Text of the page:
It's a well-documented point of modern psychology that people tend to have a hard time wrapping their heads around very large numbers -- for instance, really knowing
what a million means versus a billion -- and the vastness of the Deepwater Horizon oil spill
tests our comprehension. What, for instance, does it mean that 2500 square miles of ocean surface are currently covered with oil, or that under the worst case scenario, we'll lose 1.8 million barrels? In short, how much oil are we losing, in terms we can understand?
Two people have given us tools to help visualize these vast amounts. Google engineer Paul Rademacher
, who started the Google Earth browser plug-in and currently works as a Google Maps engineering manager, has harnessed the power of Google Maps to illustrate how much oil was lost in terms of familiar cities: In the graphic above, you can see the DC metropolitan area, and other overlays include New York, San Francisco, and London. You can check out his map tool here.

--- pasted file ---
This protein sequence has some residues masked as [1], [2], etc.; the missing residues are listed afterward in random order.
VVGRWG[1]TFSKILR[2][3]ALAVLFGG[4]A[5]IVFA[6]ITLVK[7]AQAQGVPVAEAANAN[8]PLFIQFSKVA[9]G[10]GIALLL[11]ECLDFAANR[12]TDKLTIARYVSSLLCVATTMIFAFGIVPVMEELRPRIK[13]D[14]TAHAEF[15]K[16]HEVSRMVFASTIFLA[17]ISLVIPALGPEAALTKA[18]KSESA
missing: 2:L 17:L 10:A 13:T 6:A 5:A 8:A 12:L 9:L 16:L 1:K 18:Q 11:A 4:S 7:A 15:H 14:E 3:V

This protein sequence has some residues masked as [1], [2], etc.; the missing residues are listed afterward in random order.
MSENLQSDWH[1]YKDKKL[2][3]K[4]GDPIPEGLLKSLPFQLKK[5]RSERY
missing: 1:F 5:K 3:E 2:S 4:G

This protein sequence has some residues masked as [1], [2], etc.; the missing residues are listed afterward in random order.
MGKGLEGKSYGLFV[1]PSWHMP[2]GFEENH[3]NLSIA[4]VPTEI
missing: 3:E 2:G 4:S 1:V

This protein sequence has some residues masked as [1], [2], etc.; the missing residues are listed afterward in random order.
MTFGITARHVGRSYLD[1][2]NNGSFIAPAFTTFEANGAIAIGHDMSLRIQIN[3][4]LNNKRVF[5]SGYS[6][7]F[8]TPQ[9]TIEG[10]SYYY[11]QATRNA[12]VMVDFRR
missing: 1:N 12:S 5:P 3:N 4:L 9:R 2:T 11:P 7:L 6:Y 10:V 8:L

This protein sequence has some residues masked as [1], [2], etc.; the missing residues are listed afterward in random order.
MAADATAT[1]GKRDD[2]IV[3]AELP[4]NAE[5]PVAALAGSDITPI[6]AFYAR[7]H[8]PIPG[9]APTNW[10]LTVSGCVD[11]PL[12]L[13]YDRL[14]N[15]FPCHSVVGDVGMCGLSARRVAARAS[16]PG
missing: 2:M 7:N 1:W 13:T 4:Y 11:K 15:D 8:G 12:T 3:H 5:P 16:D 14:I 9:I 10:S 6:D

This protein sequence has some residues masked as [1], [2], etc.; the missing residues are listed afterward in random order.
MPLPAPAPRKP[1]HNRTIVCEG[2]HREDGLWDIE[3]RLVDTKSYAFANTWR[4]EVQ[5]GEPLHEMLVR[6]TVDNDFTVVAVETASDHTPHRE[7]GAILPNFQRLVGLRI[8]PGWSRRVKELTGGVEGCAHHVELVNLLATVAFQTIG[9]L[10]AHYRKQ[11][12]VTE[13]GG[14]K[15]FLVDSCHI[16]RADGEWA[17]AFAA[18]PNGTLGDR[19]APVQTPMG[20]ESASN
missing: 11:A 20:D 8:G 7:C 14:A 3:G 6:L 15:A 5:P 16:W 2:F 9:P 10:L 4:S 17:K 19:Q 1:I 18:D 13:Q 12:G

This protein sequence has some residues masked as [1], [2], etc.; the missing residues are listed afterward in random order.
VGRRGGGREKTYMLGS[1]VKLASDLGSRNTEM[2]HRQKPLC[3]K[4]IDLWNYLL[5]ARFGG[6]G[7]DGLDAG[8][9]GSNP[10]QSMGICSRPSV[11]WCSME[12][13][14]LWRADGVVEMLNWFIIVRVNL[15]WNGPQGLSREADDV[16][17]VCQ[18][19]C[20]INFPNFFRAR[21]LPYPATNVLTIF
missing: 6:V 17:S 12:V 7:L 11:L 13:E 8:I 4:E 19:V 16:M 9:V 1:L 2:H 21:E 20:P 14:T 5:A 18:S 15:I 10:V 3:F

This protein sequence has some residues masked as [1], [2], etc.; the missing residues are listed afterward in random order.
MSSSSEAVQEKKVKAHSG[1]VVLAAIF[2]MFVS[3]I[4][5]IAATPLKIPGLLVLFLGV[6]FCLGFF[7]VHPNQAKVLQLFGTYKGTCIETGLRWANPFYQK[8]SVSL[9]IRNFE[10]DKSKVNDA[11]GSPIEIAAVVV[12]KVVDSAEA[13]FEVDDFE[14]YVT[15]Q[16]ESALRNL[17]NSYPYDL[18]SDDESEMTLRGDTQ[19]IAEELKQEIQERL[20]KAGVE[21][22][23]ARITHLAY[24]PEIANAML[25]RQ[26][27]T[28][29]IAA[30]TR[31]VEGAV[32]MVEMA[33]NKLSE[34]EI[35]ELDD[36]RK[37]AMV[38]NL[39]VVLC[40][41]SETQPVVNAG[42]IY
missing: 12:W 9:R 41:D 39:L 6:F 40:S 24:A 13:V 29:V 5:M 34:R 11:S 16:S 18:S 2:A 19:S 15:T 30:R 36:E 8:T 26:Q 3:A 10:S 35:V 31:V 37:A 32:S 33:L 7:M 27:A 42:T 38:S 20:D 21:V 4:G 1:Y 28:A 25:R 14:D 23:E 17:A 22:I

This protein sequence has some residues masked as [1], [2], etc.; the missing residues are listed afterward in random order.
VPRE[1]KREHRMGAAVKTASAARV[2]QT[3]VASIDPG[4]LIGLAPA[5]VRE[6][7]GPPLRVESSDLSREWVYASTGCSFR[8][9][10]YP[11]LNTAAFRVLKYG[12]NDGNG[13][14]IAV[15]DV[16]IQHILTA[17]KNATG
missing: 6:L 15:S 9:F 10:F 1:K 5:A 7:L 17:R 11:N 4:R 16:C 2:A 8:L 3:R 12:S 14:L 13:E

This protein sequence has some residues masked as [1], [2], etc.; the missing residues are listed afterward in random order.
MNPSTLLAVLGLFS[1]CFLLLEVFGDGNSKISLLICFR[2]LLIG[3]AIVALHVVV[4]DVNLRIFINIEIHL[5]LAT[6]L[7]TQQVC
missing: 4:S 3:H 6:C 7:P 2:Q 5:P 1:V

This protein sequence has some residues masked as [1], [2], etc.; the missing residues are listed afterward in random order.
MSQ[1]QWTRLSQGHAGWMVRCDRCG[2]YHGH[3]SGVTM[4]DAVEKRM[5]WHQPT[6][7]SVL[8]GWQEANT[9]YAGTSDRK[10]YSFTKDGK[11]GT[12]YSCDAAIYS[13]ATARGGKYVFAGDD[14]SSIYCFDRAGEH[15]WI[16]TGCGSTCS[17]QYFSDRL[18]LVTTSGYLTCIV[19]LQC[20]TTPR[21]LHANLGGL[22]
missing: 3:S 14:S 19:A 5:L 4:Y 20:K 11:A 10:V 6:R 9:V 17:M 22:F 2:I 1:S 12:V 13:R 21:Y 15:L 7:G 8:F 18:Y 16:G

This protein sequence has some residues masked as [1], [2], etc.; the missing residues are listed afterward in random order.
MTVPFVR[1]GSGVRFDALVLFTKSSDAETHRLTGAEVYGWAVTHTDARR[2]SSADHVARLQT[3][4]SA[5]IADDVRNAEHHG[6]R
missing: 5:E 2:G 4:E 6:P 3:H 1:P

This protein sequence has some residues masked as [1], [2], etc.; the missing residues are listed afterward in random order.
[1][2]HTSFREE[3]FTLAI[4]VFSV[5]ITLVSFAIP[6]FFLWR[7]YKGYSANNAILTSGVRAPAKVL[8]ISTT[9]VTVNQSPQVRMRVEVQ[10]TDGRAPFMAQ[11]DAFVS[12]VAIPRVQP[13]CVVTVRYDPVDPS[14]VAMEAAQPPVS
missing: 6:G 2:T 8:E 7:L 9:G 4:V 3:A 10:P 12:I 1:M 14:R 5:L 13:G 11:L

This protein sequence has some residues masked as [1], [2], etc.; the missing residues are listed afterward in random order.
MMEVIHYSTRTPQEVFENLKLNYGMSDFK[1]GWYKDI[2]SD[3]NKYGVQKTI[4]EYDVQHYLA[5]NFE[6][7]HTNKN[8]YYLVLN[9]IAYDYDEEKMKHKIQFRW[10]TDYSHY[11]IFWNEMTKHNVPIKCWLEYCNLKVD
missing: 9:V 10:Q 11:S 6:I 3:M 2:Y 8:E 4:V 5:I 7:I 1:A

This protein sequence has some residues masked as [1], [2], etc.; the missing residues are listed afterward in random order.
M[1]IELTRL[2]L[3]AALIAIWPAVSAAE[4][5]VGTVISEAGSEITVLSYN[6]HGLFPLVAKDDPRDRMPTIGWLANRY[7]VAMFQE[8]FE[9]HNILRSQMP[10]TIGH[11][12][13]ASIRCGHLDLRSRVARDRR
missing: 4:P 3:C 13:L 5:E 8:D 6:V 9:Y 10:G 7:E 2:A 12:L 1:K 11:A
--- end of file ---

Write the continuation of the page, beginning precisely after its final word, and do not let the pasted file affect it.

Information is Beautiful's David McCandless
has given us another, after the jump, which further underscores what the oil loss means in terms of the world's oil consumption and our remaining oil reserves.